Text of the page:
Let’s compare that with targeted traffic sent to your ethical bribe (we also like to think of it as an “irresistible offer”) opt-in form.

Especially if you use some type of scarcity/urgency to get them to act now, you could easily have 15% of your visitors give you their contact information.  Some well-tested and optimized offers can convert at 30% – 40% or higher.

Yes, this method takes longer.

No, it isn’t as fun as getting an instant sale.

However, for every 100 visitors that come to your website, do you want a 1% chance to sell them something or they are gone forever, or do you want 15 or 30+ people that you can develop a relationship with to try to get them to buy something?

This is a proven strategy that almost all successful online marketers use, and even though it takes some work, it consistently transforms businesses.

Besides, as you build that list up, you have a true business asset that you can (gently) market to, or recommend future products to, or even products created by others that you are paid a commission on.

Now, let me completely switch gears for one last point.

Some people just don’t want to implement this autoresponder strategy, and that’s okay too.

However, if you are determined to sell something to people as soon as they arrive at your website for the first time, you have to absolutely bowl them over with what we call trust elements.

Trust elements can be as simple as those “hacker proof” badges you see, or even the little pictures of the credit cards and PayPal under your “add to cart” button.

Even more effective is adding your Better Business Bureau badge/rating or your local Chamber of Commerce badge, or associations you are a member of.

Finally, you want to reverse as much risk for your potential customer as you can.

I understand that your business is different than many, but guarantees are huge for online purchases.  None of us business owners like taking the risk of losing money.

But here’s a saying about risk that I really like, which I only recently heard:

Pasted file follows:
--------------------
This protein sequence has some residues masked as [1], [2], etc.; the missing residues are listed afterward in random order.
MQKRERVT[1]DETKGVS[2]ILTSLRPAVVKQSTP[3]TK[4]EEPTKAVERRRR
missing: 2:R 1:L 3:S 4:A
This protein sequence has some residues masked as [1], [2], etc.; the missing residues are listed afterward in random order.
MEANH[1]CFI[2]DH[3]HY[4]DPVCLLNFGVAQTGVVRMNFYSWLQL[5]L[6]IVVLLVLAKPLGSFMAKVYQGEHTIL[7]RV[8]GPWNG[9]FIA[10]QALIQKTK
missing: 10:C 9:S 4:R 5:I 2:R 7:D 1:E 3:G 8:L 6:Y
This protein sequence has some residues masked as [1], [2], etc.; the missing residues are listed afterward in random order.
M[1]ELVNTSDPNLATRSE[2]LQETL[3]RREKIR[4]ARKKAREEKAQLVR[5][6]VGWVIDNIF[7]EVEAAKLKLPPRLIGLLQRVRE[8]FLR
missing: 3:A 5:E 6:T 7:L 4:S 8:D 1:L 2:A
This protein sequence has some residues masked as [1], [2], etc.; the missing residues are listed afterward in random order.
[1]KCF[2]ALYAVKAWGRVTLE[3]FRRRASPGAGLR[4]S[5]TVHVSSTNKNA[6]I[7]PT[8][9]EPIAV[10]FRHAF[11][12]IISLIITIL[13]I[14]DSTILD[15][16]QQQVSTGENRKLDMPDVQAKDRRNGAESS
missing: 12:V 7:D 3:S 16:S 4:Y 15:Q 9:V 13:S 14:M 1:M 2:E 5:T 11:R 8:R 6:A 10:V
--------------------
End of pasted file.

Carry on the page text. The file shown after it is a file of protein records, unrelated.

“Risk exists in every online transaction – if you won’t accept that risk, then you are asking your prospect to accept it.”

Your customer probably likes your site, and appreciates the fact that there is a phone number there (even better if you have a physical address).  However, without a ton of trust elements to overwhelm them, they simply decide that even though you are probably a nice guy, and it would probably be okay…that they just want to think about it a bit more before they are willing to take that plunge.

And you know what “thinking about it” means – gone forever.

So, I challenge you to create a guarantee that passes the “vomit test.”  Sorry to be graphic, but this is important.

When you make that guarantee, it should be so strong, and so pro-customer that you feel like you want to vomit as soon as you publish it.

The incremental business you get from having that strong guarantee should dwarf the money you lose from people that invoke your guarantee (yes, even jerks who are clearly taking advantage of you!)

By the way, the reason that you are selling things successfully on eBay is both because eBay is a well-known and trusted brand, and also because eBay’s guarantee covers the buyer…trust and risk reversal.

The last thing you mentioned is one of the best things you can do – very smart of you.

Asking a few specific questions of your visitors really helps you get inside their mind and pinpoint issues so they can be changed or fixed.  I would highly recommend doing this on your site, and also even with good old-fashioned phone calls and postcards.

Let me know what kind of questions you have after reading the above, and if you are leaning in one direction more than the other.  I’d be happy to give you some pointers to get things moving in the right direction.

Take care,

Scott

 

Good afternoon Scott,

We have a new website business called Rescued Art. There is a steady

traffic to the site from Adwords, Ebay referrals, etc. Yet, the visitors

are not buying art through the site. However, we seem to be able to sell

at a modest pace on Ebay. How can this be understood?

We are setting up a store on Ebay to expand our visibility there. Soon

we will add a vintage gallery to our site and will open a shop on Etsy

when we gather up a few more nice old works.

We write Rescued Art Stories about how specific pieces were saved from

dusty places and some visitors seem to come for the stories alone. We

are producing a book of the first 30 stories through CreateSpace right

now and will sell the volume on the site as well. We are also planning

to put a small survey on the site (4-5 questions) to get input from

visitors.